A ski resort called Lemon? Perhaps the name is why it has been kept a secret. Limone, translated as Lemon in English, is neither to the north or west of Turin where all the big ski resorts are. We headed south towards the Mediterranean after leaving Turin behind us which seemed a little counter intuitive.
As we headed south I could make out the dark shadowy peaks of the Maritime Alps through the breaks in the gloom. At least there were still snow-capped mountains close to our route. Eventually we turned west up one of the valleys and the rain turned to snow. So much snow in fact that as we entered the romantic little village of Limone, without snow chains, we became stuck. Sliding back into a wall of snow well over the height of our minivan transport.
It might be further south than Sestriere and other resorts but Limone receives a lot of snow. 80cm had fallen in one day just before our arrival followed by two days with 15cm each. Great for skiing but not for vehicles without snow chains.
A group of cheery locals pushed, shovelled and advised while tut-tutting at our lack of snow chains and we soon arrived at the plush welcoming Grand Palais Excelsior.
Limone is the closest ski resort to Monaco. As such it is the playground of those making or losing money in the Principality who, with the help of a tunnel, can reach the resort in about an hour and a half. It is also a resort popular with Italian and British school groups. This had me wondering what was it about Limone that attracted these two disparate groups of skiers?
Limone is really three connected resorts Limone, Limone 1400, and Limoncetto. All three are also confusingly referred to as Riserva Bianca which sounds more like a wine than a ski area. Limone is the main resort were most of the hotels are based and was the original resort developed at the turn of the last century. Limone 1400 is a satellite village mostly built around the base of ski lifts and Limoncetto, which sounds like an ice-cream or a liqueur, is a village in its own right. All three have there own ski area and are all linked.
It is only in recent years that the slopes and lifts have been modernised to compete with the larger resorts to the north. There are 80km of pistes served by one cable car and 11 chairlifts. The runs are mostly intermediate (red) runs with a few blues and blacks for the beginners and advanced skiers. However Italian grading of difficulty level tends to be on the friendly side compared to France, Austria and Switzerland. I found that many of the blue runs were little more than tracks through the forest with nothing to challenge the skier. The intermediate runs encompass a wide range of difficulty levels.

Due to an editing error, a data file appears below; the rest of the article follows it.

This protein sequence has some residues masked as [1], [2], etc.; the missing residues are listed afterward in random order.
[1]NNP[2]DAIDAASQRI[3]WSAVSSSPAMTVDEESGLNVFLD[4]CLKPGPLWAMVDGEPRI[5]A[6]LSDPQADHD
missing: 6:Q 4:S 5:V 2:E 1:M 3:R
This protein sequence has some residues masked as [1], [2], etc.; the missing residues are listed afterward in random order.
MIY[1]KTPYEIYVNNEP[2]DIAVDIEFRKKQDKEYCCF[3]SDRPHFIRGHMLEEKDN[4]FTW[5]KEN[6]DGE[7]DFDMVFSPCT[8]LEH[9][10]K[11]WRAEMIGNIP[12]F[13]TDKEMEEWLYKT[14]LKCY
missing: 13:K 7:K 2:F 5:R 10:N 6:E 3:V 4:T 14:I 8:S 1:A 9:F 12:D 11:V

I had not clipped on a pair of skis since the Turin Winter Olympics eight years ago when I visited Sestriere to the north. I was a little concerned about how rusty I had become in those intervening years but needn’t have worried. The slopes above Limone were benign, wide and forgiving. By the end of the day I’d found my “ski legs” despite a couple of tumbles and was enjoying the fabulous snow conditions and the terrific mountain views.
The Italian approach to skiing includes a long leisurely lunch and there are plenty of mountain restaurants providing great food. It is hard to find a mountain restaurant serving bad food on the slopes here. Usually the staples are pasta or gnocchi based and desserts are de rigueur.
Back in Limone our apres ski consisted of treatments in the Grand Palais Excelsior’s spa, and dinner at the restaurant Il San Pietro also part of the hotel. The desserts were pure works of art and tasted as good.
Limone might have been a secret known only to the Italians, the jet-setters of Monaco and a few schools parties but the secret is out. Now is the best time to go.